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prove by structural induction that in any tree T, the number of leaves is 1 more than the number of nodes that have right siblings.

My proof so far:

s(n). in any tree T, the number of leaves(L) is 1 more than the number of nodes(N) that have right siblings.

s(1) for a tree of one node, there are no right siblings so n=1. The root itself is a leave so L =1. Thus L=n+1 is true, so the basis is true.

s(n+1)...Im stuck at the induction part here.

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If this is homework, I think you're supposed to mark it as such. As a preliminary hint, structural induction is not mathematical induction. The second paragraph of that article might help you. –  Paul VanKoughnett Oct 12 '10 at 0:17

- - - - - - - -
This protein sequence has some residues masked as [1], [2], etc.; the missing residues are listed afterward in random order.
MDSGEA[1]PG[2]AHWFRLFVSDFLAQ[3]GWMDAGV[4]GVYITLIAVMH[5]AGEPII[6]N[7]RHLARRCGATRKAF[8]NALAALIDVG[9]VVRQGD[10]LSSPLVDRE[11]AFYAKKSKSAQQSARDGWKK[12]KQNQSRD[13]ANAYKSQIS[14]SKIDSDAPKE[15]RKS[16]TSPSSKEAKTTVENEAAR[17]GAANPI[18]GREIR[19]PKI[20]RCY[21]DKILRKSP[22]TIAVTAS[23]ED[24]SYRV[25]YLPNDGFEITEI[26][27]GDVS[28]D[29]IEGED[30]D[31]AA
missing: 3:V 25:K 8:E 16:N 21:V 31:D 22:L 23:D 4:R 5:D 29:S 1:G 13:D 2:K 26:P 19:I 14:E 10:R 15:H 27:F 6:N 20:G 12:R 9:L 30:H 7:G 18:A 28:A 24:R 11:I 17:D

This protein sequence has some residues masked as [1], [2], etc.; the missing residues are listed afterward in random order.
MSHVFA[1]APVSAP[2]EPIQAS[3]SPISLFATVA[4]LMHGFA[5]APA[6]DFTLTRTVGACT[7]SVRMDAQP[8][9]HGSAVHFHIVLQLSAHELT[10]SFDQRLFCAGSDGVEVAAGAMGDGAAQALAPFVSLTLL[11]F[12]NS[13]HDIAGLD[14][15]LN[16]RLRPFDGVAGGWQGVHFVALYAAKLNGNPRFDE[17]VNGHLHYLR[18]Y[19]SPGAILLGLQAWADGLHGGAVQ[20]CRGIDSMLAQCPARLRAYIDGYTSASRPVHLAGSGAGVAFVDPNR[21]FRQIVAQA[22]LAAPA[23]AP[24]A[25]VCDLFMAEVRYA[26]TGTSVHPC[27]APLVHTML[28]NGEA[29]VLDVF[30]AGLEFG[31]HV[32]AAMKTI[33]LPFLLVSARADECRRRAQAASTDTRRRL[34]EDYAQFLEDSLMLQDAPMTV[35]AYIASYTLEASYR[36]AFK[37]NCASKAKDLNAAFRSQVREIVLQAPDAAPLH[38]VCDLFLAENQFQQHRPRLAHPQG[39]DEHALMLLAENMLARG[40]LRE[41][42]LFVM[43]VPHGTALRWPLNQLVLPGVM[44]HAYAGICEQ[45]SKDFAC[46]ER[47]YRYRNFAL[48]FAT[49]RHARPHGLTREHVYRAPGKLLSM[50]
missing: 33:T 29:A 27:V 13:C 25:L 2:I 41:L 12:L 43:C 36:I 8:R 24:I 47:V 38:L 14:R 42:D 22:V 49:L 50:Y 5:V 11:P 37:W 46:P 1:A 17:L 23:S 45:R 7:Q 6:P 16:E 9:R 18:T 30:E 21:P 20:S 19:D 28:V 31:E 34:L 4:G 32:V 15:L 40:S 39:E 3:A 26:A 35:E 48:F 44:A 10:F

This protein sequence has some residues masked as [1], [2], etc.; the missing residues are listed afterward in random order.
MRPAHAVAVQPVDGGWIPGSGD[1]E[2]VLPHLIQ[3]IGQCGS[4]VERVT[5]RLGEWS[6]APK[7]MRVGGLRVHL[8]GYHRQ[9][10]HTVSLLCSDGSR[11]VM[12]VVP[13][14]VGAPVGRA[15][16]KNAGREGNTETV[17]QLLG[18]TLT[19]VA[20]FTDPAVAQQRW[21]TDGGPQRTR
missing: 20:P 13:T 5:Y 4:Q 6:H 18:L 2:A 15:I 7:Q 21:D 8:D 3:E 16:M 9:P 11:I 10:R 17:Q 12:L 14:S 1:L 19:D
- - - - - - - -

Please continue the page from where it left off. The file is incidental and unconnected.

2 Answers 2

There's a lot of similar things that are called "trees" in graph theory. I interpret this question to mean full binary trees (see Wikipedia) -- that is, each non-leaf node has a "left" and a "right" descendant.

Hint: How can you modify a full binary tree with n+1 nodes to a full binary tree with n nodes? Well, you could try deleting a leaf-node, but then you will end up with a non-leaf node with only one descendant (which isn't a full binary tree). So this isn't going to work.

So how can you ensure that a full binary tree (with fewer nodes) is constructed?

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How do you define a leaf? The idea of structural induction would be to show that whenever you add a new node to an existing tree, the difference between leaves and nodes without right siblings stays constant. Without the leaf definition I can't help further.

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